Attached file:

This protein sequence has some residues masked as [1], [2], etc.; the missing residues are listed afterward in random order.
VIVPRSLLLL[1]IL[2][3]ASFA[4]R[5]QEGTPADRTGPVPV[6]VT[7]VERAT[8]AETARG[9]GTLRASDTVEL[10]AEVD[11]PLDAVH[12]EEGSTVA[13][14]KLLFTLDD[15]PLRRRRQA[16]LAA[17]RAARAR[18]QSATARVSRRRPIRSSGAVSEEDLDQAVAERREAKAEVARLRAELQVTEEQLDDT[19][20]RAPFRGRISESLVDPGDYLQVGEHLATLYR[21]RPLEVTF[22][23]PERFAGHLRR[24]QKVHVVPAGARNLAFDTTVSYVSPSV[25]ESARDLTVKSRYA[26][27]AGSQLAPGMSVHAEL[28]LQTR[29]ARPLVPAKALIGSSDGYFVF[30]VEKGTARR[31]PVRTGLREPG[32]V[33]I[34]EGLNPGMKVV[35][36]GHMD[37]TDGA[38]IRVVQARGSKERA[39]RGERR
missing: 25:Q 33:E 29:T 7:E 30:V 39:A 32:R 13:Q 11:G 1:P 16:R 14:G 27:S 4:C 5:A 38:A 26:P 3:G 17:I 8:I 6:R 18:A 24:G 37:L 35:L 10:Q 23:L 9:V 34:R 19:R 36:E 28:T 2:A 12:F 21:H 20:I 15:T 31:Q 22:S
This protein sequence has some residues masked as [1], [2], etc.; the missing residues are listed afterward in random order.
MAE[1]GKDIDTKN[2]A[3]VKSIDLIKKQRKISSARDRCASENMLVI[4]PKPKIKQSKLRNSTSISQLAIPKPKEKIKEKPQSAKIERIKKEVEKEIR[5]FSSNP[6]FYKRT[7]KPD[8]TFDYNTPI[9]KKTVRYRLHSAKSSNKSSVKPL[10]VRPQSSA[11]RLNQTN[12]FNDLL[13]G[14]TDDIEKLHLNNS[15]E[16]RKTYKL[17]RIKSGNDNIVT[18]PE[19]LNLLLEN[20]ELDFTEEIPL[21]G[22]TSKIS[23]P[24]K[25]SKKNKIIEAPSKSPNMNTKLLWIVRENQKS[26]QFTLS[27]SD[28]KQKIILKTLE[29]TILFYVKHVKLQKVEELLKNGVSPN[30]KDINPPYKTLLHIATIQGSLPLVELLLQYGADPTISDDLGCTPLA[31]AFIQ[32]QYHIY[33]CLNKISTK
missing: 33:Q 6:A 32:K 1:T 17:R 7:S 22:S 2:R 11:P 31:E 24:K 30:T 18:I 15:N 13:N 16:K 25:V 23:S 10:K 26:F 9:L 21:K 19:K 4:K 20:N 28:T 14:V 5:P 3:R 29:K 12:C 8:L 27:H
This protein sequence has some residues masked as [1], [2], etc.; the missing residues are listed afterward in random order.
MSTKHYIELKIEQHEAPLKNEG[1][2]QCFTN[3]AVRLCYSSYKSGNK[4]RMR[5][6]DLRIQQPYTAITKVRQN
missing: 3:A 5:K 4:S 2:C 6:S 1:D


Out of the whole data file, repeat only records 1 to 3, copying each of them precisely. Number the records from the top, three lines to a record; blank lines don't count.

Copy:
This protein sequence has some residues masked as [1], [2], etc.; the missing residues are listed afterward in random order.
VIVPRSLLLL[1]IL[2][3]ASFA[4]R[5]QEGTPADRTGPVPV[6]VT[7]VERAT[8]AETARG[9]GTLRASDTVEL[10]AEVD[11]PLDAVH[12]EEGSTVA[13][14]KLLFTLDD[15]PLRRRRQA[16]LAA[17]RAARAR[18]QSATARVSRRRPIRSSGAVSEEDLDQAVAERREAKAEVARLRAELQVTEEQLDDT[19][20]RAPFRGRISESLVDPGDYLQVGEHLATLYR[21]RPLEVTF[22][23]PERFAGHLRR[24]QKVHVVPAGARNLAFDTTVSYVSPSV[25]ESARDLTVKSRYA[26][27]AGSQLAPGMSVHAEL[28]LQTR[29]ARPLVPAKALIGSSDGYFVF[30]VEKGTARR[31]PVRTGLREPG[32]V[33]I[34]EGLNPGMKVV[35][36]GHMD[37]TDGA[38]IRVVQARGSKERA[39]RGERR
missing: 25:Q 33:E 29:T 7:E 30:V 39:A 32:R 13:Q 11:G 1:P 16:R 14:G 27:S 4:C 5:A 38:A 26:P 3:G 17:I 8:I 6:R 18:A 24:G 37:L 35:L 10:Q 23:L 9:V 34:R 19:R 36:E 28:T 2:A 12:F 21:H 20:I 15:T 31:Q 22:S
This protein sequence has some residues masked as [1], [2], etc.; the missing residues are listed afterward in random order.
MAE[1]GKDIDTKN[2]A[3]VKSIDLIKKQRKISSARDRCASENMLVI[4]PKPKIKQSKLRNSTSISQLAIPKPKEKIKEKPQSAKIERIKKEVEKEIR[5]FSSNP[6]FYKRT[7]KPD[8]TFDYNTPI[9]KKTVRYRLHSAKSSNKSSVKPL[10]VRPQSSA[11]RLNQTN[12]FNDLL[13]G[14]TDDIEKLHLNNS[15]E[16]RKTYKL[17]RIKSGNDNIVT[18]PE[19]LNLLLEN[20]ELDFTEEIPL[21]G[22]TSKIS[23]P[24]K[25]SKKNKIIEAPSKSPNMNTKLLWIVRENQKS[26]QFTLS[27]SD[28]KQKIILKTLE[29]TILFYVKHVKLQKVEELLKNGVSPN[30]KDINPPYKTLLHIATIQGSLPLVELLLQYGADPTISDDLGCTPLA[31]AFIQ[32]QYHIY[33]CLNKISTK
missing: 33:Q 6:A 32:K 1:T 17:R 7:S 22:S 2:R 11:P 31:E 24:K 30:T 18:I 15:N 13:N 16:K 25:V 23:S 10:K 26:F 9:L 21:K 19:K 4:K 20:N 28:T 14:V 5:P 3:R 29:K 12:C 8:L 27:H
This protein sequence has some residues masked as [1], [2], etc.; the missing residues are listed afterward in random order.
MSTKHYIELKIEQHEAPLKNEG[1][2]QCFTN[3]AVRLCYSSYKSGNK[4]RMR[5][6]DLRIQQPYTAITKVRQN
missing: 3:A 5:K 4:S 2:C 6:S 1:D